Of course, this doesn’t mean that everyone can enjoy long games for these reasons alone. There are many other factors – availability of people, patience, fatigue, interest, etc. I’m just trying to give my perspective.

Some Specific Games and Why I Like Them

We’ve gotten this far without mentioning any specific games! Here are some of my favourite longer games, and what I like about them.


Five or so hours into a 6 player game of Eclipse, things are getting crowded!

Eclipse was one of the first ‘big games’ that I played, and since that first play it is probably my most played ‘heavy’ game. We play about 3 times a year, and like a reunion with an old friend we take up just where we left off. Secret alliances, betrayals, revenge and grudges are all built up over many plays, but the individual experience of each game is something special. Eclipse lets you build things in multiple ways – you build up your empire on the map, you build up your technology tree, you build up your ship outfits, and for each player these things combine into a highly unique space civilisation that is distinct, and moulded by the player. Despite Eclipse being as theme-less as a game about space could be, we lend it some help from popular culture to bring some life into the game and it’s certainly a favourite of mine, and I have many great memories based upon it.

The Colonists

The Colonists is all about balancing and finely tuning your engine to produce the most points!

The Colonists is ‘The Epic Eurogame’. Think about what would happen if you took Puerto Rico and increased the scale of the game by an order of magnitude. Each player struggles against the finite time and resources the game gives them to try and build their colony so that it’s the best and most valuable. Being a euro game, there isn’t as much interaction between players as something like Eclipse, but it’s still fun to share the experience with other players and watch how they develop their towns versus yours, and to compete to squeeze the most out what the game gives you. Having your little town at the end of the game and comparing it to everyone else’s feels rewarding, and the planning and payoff factor is very strong with this game.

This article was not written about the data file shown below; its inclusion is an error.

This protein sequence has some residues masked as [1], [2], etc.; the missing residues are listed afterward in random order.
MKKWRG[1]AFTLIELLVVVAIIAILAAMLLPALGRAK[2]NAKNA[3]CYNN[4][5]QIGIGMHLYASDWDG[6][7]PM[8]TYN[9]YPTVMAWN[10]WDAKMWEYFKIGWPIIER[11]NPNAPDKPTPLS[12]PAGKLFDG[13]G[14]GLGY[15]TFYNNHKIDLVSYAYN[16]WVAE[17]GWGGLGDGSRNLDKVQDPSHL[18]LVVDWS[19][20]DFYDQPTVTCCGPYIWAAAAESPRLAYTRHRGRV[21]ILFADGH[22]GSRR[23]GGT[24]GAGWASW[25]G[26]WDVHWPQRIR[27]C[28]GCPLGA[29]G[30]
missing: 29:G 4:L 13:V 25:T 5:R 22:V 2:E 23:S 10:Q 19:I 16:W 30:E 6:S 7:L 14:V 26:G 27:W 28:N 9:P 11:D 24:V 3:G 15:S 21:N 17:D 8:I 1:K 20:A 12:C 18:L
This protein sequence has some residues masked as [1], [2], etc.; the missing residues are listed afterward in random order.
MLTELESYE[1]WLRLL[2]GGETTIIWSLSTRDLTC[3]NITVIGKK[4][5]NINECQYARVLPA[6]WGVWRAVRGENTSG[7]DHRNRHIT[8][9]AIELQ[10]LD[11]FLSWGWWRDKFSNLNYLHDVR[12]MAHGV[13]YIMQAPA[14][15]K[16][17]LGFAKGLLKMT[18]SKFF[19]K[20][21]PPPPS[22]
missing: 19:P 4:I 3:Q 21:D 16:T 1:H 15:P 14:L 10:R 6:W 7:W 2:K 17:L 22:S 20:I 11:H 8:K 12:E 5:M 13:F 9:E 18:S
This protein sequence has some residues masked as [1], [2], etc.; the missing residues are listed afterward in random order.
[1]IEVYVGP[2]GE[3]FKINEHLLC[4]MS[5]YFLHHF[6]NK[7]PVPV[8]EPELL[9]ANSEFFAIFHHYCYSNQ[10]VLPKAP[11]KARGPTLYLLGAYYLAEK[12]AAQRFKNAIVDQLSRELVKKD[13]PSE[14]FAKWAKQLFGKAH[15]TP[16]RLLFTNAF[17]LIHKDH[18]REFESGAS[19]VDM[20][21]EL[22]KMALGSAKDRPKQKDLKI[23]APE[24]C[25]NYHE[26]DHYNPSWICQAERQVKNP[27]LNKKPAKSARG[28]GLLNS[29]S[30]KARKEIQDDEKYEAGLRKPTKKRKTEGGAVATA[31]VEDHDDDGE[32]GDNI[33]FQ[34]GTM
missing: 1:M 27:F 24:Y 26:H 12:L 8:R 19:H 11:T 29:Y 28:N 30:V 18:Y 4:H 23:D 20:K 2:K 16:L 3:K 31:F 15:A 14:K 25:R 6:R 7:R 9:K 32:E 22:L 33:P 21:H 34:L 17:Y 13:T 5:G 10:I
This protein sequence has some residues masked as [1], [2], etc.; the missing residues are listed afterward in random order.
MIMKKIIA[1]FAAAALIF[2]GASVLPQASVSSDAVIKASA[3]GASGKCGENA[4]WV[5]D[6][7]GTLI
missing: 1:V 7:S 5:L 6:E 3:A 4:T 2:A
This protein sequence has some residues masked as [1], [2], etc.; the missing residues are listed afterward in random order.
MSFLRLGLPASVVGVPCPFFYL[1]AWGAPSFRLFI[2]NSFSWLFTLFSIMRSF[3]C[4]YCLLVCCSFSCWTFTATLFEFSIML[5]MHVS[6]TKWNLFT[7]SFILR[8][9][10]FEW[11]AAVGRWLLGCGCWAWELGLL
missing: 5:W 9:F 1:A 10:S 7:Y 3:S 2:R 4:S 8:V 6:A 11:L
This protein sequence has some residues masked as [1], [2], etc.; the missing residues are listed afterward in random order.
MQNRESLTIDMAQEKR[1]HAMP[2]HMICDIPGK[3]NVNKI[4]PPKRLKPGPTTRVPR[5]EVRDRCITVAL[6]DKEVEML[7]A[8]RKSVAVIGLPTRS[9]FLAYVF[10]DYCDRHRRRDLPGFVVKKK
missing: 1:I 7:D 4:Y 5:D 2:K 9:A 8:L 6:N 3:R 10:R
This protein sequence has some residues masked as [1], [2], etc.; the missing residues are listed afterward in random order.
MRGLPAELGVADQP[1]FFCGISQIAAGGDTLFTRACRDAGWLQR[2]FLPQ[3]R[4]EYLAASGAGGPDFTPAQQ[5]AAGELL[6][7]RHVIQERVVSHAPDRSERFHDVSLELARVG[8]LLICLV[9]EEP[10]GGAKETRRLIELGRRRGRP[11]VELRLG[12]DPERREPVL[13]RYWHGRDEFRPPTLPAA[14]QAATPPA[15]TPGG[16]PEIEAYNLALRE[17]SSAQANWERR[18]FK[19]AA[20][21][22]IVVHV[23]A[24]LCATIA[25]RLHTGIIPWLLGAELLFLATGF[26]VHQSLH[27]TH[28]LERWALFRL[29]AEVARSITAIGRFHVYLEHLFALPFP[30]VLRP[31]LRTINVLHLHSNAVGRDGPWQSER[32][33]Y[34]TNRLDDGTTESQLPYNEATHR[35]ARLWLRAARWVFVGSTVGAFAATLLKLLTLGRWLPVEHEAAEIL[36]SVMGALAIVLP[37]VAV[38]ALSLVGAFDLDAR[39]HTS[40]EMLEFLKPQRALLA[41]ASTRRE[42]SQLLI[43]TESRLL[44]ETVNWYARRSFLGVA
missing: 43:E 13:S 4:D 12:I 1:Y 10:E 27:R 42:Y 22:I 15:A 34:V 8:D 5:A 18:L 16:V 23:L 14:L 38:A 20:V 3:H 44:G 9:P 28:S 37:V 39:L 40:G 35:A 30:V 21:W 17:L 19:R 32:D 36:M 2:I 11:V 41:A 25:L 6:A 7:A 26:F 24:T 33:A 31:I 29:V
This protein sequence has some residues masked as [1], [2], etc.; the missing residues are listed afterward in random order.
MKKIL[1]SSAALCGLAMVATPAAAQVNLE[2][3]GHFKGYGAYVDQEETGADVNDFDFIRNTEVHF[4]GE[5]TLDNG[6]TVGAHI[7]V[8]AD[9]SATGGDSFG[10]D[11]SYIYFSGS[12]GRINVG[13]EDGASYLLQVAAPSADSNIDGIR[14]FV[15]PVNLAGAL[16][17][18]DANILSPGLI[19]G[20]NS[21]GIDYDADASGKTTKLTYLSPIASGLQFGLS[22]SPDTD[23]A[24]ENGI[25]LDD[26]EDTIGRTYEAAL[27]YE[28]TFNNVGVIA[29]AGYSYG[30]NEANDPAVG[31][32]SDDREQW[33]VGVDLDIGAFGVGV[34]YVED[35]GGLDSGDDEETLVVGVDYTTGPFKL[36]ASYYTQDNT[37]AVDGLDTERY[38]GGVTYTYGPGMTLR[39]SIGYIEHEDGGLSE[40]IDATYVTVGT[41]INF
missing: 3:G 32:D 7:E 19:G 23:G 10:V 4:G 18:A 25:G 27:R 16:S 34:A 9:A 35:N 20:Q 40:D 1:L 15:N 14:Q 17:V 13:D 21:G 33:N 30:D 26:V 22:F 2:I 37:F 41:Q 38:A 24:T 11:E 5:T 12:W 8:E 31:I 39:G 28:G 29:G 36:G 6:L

Leaving Earth

A ridiculous mission being prepared in the top left of this photo is about to launch!

Leaving Earth is an epic game about government space agencies racing to explore the solar system. The way that we tend to play Leaving Earth leans more over toward a co-op puzzle solving experience rather than a game, and I thoroughly enjoy it that way. We trade technology and help each other complete missions, and the epic scope of the game means that we rarely properly finish, but just playing through for several hours trying to complete missions is extremely fun. It’s always very satisfying to see a giant and risky mission that’s taken years to assembly execute successfully (or explode!)

Twilight Imperium

Twilight Imperium a game famous for its politics, diplomacy, and negotiations.

Twilight Imperium is a bit different to the games above in that it is not a ‘Euro Game’ but rather a game that lives or dies on players interactions, politics, and chaos. The way I like to think of TI is that it’s basically a giant overgrown social deduction game (like The Resistance) – it’s just as important to play the game mechanically as it is to play the other players. While this is obviously an important part of nearly every boardgame, it’s a big element in Twilight Imperium, and for my friends and I it is a great source of entertainment. Metagaming is a big part of a game of TI and I thoroughly enjoy the spectacle, even at my own expense!

I wrote this up because I know there are people who think I’m nuts for enjoying sitting down for 6 or more hours ‘just to play a boardgame’. I suppose my goal in writing this is to highlight the fact that there is more happening in those 6 hours than just playing a game, everyone’s running their imagination engines, getting lost in the world of the game and playing through as a powerful empire pitted against those controlled by your friends. It’s a great feeling, it’s amazing fun, and I only wish there was more time to fit in these longer gaming sessions.